East Brunswick Public Library Director MaryEllen Firestone recently attended a Congressional staff briefing to discuss the role libraries play in supporting job seekers and business owners.
During her presentation, she discussed the library’s Business Resource Center and the support it lends to not only business owners and entrepreneurs, but to job seekers.
“I think many business owners and job seekers are not aware of the plethora of services that our library has to offer--materials for starting a business, courses on how to value a business, how to become a consultant, databases that give industry overviews and specific data on companies and businesses that are growing,” said Firestone. “Jobseekers would be happy to learn about our one-on-one services to prepare a resume and practice interviewing skills.”
Firestone’s visit was organized by the Institute of Museum and Library Services at the request of U.S. Rep. Rush Holt. Firestone was part of a panel that included Jane Brady, Director of the Middlesex County Office of Workforce Development & Workforce Investment Board, Linda Carlisle, Secretary of the North Carolina Department of Cultural Resources and Kevin Perez from the Mid York Library System. The briefing also focused on how WIB’s, America’s Job Centers/One-Stops, can partner more closely with libraries to aid job seekers; how museums support workforce development; and sharing with congressional staff successful models, best practices and success stories from New Jersey and North Carolina.
“At a time when many people pay lip service to helping the unemployed find work, MaryEllen walks the walk,” said Rep. Holt. “She realized years ago that the East Brunswick Public Library could provide a welcoming place for people to get information about jobs, job skills training and how to start a business. The Business Resource Center has been a real success because it packages services that small business owners and job seekers need. I’m delighted that she has come to Congress to share her experiences helping businesses and individuals in East Brunswick, and I hope her visit will build support for my legislation to expand similar programs to libraries across the country.”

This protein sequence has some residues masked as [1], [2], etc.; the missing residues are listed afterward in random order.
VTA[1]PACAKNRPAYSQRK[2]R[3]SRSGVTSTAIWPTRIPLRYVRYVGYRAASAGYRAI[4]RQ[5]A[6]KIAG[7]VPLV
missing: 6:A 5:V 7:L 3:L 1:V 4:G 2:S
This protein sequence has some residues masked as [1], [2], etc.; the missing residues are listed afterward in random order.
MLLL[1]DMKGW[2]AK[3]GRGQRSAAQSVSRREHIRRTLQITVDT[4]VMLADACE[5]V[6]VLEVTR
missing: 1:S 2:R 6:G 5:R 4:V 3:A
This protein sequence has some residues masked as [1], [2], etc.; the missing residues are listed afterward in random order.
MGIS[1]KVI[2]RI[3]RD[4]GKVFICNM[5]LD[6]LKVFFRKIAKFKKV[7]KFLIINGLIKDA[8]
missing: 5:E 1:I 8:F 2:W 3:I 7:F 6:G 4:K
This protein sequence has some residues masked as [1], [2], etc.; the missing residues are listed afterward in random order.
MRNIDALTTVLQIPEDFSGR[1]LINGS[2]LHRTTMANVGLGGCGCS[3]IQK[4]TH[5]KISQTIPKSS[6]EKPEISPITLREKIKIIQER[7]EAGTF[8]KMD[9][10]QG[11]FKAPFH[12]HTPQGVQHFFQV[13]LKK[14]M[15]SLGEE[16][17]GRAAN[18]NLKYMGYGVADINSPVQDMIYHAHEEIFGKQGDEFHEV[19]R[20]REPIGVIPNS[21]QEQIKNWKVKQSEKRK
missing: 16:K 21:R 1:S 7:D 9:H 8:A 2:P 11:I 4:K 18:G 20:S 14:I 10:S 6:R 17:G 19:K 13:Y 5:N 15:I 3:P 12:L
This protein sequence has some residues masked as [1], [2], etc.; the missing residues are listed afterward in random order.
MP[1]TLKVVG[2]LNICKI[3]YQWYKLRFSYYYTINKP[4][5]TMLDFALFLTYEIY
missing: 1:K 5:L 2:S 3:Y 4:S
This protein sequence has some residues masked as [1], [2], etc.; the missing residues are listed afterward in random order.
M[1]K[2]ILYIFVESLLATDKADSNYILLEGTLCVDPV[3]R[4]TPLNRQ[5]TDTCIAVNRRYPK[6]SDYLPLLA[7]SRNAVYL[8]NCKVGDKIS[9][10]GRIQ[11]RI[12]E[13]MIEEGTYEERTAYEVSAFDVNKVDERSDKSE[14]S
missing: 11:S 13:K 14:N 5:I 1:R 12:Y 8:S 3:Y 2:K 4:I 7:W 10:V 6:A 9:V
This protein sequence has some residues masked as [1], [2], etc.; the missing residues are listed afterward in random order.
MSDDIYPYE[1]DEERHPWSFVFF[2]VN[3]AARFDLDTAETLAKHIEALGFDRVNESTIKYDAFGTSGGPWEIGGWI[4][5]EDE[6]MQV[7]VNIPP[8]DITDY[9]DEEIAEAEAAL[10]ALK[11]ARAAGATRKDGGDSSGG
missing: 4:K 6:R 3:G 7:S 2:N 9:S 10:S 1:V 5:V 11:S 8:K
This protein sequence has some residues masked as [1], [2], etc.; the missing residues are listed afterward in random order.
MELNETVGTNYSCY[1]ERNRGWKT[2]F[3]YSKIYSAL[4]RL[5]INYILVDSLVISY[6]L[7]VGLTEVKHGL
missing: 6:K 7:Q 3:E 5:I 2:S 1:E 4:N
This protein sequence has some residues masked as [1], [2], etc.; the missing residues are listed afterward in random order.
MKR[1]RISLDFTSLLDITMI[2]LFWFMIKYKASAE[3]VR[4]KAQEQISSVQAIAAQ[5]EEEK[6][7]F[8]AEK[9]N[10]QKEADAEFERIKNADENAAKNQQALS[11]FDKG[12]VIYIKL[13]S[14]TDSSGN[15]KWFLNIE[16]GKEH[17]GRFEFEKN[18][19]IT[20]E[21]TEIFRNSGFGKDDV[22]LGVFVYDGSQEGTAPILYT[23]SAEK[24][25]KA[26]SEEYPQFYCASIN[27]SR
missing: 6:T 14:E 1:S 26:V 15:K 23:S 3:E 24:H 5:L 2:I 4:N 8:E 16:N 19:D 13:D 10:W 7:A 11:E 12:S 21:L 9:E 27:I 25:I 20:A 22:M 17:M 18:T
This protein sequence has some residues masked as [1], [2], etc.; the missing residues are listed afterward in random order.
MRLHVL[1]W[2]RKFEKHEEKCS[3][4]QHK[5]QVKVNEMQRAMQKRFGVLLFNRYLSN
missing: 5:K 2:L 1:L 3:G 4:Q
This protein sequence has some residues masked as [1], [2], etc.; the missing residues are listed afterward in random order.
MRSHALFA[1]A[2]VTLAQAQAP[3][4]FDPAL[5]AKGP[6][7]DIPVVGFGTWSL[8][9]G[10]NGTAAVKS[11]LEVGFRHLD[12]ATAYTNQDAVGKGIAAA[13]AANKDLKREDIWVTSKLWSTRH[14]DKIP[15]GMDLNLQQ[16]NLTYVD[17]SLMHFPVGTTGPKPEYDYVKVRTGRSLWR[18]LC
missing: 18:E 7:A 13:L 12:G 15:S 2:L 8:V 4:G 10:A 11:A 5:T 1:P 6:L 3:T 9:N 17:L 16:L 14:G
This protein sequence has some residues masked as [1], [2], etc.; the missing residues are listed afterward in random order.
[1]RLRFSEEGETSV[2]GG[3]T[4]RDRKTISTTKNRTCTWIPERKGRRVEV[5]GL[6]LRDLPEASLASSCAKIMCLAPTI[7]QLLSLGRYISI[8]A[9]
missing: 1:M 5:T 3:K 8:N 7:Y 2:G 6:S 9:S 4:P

During her visit, Firestone focused on the library’s Business Resource Center, which was started to support small business owners in Middlesex County. Since small businesses are the engines that drive our economy, it made sense to offer services that would help businesses thrive and grow, thereby helping job seekers as well. Firestone explained how libraries have always helped the unemployed but now more targeted services could be introduced through the Business Resource Center.
“The BRC is here to put courses and services in place as the demand arises and that is the strength of this initiative,” said Firestone. “The Congressional staff briefing was a wonderful opportunity to highlight the Business Resource Center and show how libraries are preparing our customers for the economy of the 21st century,” she said.
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